Hiking poles.  Always TWO, not one.  But, learn to use them.  They are not some affected bauble to look cool.  They maintain balance, which saves you a TON of energy trying to maintain balance.  They propel you forward moving some work from your legs to your arms, which are generally underused in hiking, and, on the down hill,  they can be used to virtually eliminate the shock of your knee absorbing the dropping load of your body and pack as you hike downhill.  (Extend the length of the poles for downhill hiking, and plant the pole in front of you before you plant your foot on the downhill, and your arm will help softly lower the load to your foot which can be placed gently with no shock to your knee.) This takes practice and it helps to be a musician, because if you consider your footfalls as "the beat," you'll be planting your poles on the beat, before the beat or after the beat, depending on what you are doing. If you are traveling some distance, and perhaps at anytime you are "underway," always, always have your footfalls land on the beat, that is, a uniform rhythm. So, that means, if you are steaming along a flat stretch with feet falling at a second per step (actually pretty slow), and you come to a spot where you have to take baby steps, let your foot hang so that it lands in the rhythm.  Breaking footfall rhythm consumes mental energy. Hiking from Dan Beard to Kit Carson Museum at Rayado with a pack in less than 12 hours-mental energy is a precious commodity.

Down.  The only sleeping bag filler worth having in my opinion.  Period.  "It won't keep you warm if it gets wet."  (There is a story about a bad night at Harlan camp, I'd rather not admit to.)  Don't get it wet.  900 down means 1 ounce fills 900 cubic inches.  650 down means 1 ounce fills 650 cubic inches.  As the down number goes up, the cost goes up drastically.  I have a 650 down bag good to 0 degrees, or -10, and a 900 down bag good to 20 or so.  the 900 down bag cost as much or more than the 650 down bag, weighs half or a third as much and is like a cloud.  An 800 down bag or higher will not disappoint you, and worth every cent.  They are great all winter long in the living room to keep warm watching football, too. (Put them away from the cat as it will likely like to burrow into it with the attendant claw snags.) I have owned a dozen synthetic fill bags, though only through the synthetic fill technology of about 20 yers ago. They are fine in mild temps but quickly crushed down and lost much of their insulating capacity. Modern synthetics might be better. If all else goes South, your sleeping bag is your last bastion of refuge.  If you are cold, you cannot even wait out a catastrophe for some days in relative comfort.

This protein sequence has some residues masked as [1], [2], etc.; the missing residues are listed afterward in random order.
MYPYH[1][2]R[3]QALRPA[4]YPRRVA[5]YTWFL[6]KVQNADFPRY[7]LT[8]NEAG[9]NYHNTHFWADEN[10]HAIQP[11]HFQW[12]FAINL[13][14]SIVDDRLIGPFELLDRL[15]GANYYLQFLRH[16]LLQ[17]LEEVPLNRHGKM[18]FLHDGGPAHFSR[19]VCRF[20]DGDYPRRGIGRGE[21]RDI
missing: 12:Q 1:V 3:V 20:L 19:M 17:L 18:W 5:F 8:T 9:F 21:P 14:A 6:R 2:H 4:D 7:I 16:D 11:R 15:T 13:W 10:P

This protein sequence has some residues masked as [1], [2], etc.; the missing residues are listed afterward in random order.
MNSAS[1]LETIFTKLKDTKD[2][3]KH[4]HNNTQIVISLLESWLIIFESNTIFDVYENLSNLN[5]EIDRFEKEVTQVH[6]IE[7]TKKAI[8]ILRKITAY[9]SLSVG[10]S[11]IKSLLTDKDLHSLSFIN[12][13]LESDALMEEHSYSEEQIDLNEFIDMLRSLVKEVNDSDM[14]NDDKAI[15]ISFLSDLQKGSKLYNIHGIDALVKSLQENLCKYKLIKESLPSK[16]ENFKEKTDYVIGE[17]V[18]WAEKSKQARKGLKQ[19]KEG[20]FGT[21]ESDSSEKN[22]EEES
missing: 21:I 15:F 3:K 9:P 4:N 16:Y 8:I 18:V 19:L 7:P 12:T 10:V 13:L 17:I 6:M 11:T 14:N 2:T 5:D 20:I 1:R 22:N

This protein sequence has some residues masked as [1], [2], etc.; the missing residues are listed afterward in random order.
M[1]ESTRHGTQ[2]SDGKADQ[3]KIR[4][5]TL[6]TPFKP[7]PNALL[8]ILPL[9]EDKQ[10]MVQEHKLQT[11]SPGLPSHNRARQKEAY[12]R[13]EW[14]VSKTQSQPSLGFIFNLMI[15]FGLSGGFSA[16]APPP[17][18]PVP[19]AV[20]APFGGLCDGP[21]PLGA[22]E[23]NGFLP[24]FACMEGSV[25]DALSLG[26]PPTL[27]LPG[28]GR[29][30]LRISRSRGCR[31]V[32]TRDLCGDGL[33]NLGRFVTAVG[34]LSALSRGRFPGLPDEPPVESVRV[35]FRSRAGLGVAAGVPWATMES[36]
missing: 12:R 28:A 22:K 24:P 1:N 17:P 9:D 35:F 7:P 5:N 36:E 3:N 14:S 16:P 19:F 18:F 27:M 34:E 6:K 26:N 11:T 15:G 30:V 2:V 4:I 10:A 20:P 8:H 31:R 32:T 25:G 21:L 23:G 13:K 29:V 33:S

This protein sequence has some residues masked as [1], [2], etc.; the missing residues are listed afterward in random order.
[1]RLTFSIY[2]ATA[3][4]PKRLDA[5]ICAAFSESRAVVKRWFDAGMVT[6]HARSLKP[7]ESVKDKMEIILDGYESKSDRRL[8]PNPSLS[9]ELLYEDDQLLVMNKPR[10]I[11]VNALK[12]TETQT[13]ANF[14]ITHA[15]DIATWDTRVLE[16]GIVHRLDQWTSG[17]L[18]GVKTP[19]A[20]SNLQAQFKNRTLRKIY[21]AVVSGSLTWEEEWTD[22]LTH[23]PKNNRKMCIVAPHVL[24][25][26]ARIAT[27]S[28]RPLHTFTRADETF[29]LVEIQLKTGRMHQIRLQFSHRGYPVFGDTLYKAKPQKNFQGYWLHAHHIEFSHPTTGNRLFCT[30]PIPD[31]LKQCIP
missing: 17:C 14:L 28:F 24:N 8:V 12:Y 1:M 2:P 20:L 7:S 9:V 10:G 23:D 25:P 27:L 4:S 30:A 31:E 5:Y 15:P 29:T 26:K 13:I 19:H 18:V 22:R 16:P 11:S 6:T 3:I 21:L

Colin Fletcher is the Father of modern backpacking.  Author of The Complete Walker. Four editions.  I prefer the first edition, as the others include new equipment, largely.  I've read large parts of all of them. He has a number of books of his endurance hikes.  Thousand Mile Summer.  The Man Who Walked Through Time.  River.  There are others not quite so directed at endurance hikes.

Tents. Having owned numerous Kelty tents, North Face, and finally a Big Alice (just not sure what to make of that name from a marketing standpoint), my one person Big Alice Copper Spur 1P is a work of art.  Go to REI and set up a dozen tents, re set them, make a nuisance of yourself fiddling with tents.  I did.  Check head room, width, space for stuff, etc. 

Have good travels.

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16 hours ago, MattR said:

The best store in my town is a local shop with knowledgeable people that will just start bringing out piles of boxes.

I can't think of many places that even have highly knowledge people anymore. REI is the only one that comes to mind.